Additional information:


On 2 November 2017, Zane engaged Toreador Quantity Surveyors who advised that the apartment was constructed in August 1999 and the cost specifically attributable to his apartment (Unit 5) was $150,000. Zane paid the invoice (for $700) for this work on 5 November 2017.



13.           Additional information


  • For any capital allowance entitlements, Zane wishes to use the diminishing value


  • Assume that all expenses include GST where


  • Zane does not have any health


  • Zane expects to lodge Australian income tax returns in future


  • Zane does not want to use electronic funds transfer (EFT) if he is entitled to a


  • Zane does not have a HECS/HELP debt, nor does he have a financial supplement debt or any post-graduate FEE-HELP debt


  • Zane did not receive any trust


  • You should assume that the details given are all of Zane’s receipts and expenditure for the 2017/18 income year, and that all of his expenses are properly



Part A (individual, 10 marks) DUE DATE 4 May




Zane has advised you that his employer has discussed an opportunity with him where he could work in its Singapore office for two years, commencing on 1 July 2019.

Although Zane is interested in this opportunity to live and work overseas, he is concerned about the Australian Taxation Office (ATO) forming the view that he would retain his Australian residency during this time. In addition, Zane is a cricket enthusiast and his employer has agreed to him taking annual leave from 1 October and 30 November 2020 to return to Australia and attend the ‘World T20’ cricket tournament (held from 18 October to 15 November). Zane anticipates that he will spend the time before and after this event visiting relatives and travelling within Australia.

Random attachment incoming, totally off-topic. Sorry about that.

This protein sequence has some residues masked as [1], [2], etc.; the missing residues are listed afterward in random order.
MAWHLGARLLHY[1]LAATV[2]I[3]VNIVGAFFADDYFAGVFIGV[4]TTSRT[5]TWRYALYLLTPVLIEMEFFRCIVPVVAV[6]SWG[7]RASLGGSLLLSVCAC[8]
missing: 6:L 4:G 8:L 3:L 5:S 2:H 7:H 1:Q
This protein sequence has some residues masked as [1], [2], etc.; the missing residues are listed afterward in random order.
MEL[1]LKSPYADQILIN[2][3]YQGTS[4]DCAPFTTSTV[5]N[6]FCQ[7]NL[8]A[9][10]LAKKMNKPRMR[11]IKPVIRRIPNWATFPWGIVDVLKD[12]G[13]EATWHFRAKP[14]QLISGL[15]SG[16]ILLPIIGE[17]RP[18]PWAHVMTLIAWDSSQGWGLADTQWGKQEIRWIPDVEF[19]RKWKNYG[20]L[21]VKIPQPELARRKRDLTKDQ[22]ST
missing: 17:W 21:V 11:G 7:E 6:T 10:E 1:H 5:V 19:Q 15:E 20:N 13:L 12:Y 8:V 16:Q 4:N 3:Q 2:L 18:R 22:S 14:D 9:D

Zane is confident that you will be able to provide him with some clear advice on this issue. He has indicated that he would only be interested in working in Singapore if the ATO considered him to be a non-resident during the two years he would be absent from Australia.


You are required to write a letter to Zane outlining the law on this residency issue and how the law would apply to him under the scenario in contemplation (the potential move from Australia to Singapore for work for the period 1/7/2019 to 30/6/2021). Your letter to Zane should refer to relevant sources of law (and any relevant ATO advice). Your letter should also refer to the implications of being a resident or a non-resident during the two years. Zane has some doubts about the implications of the visit to Australia in October and November 2020 in terms of residency. He has asked you for advice on this specific issue and stated that he may consider staying in Singapore if the trip to Australia is likely to increase the chances of him being an Australian resident.


As well as providing advice, your letter should set out any additional questions for Zane that are relevant to the residency issue.


Finally, your letter should refer to the steps you will take to ensure certainty for Zane as to the ATO view on the residency issue.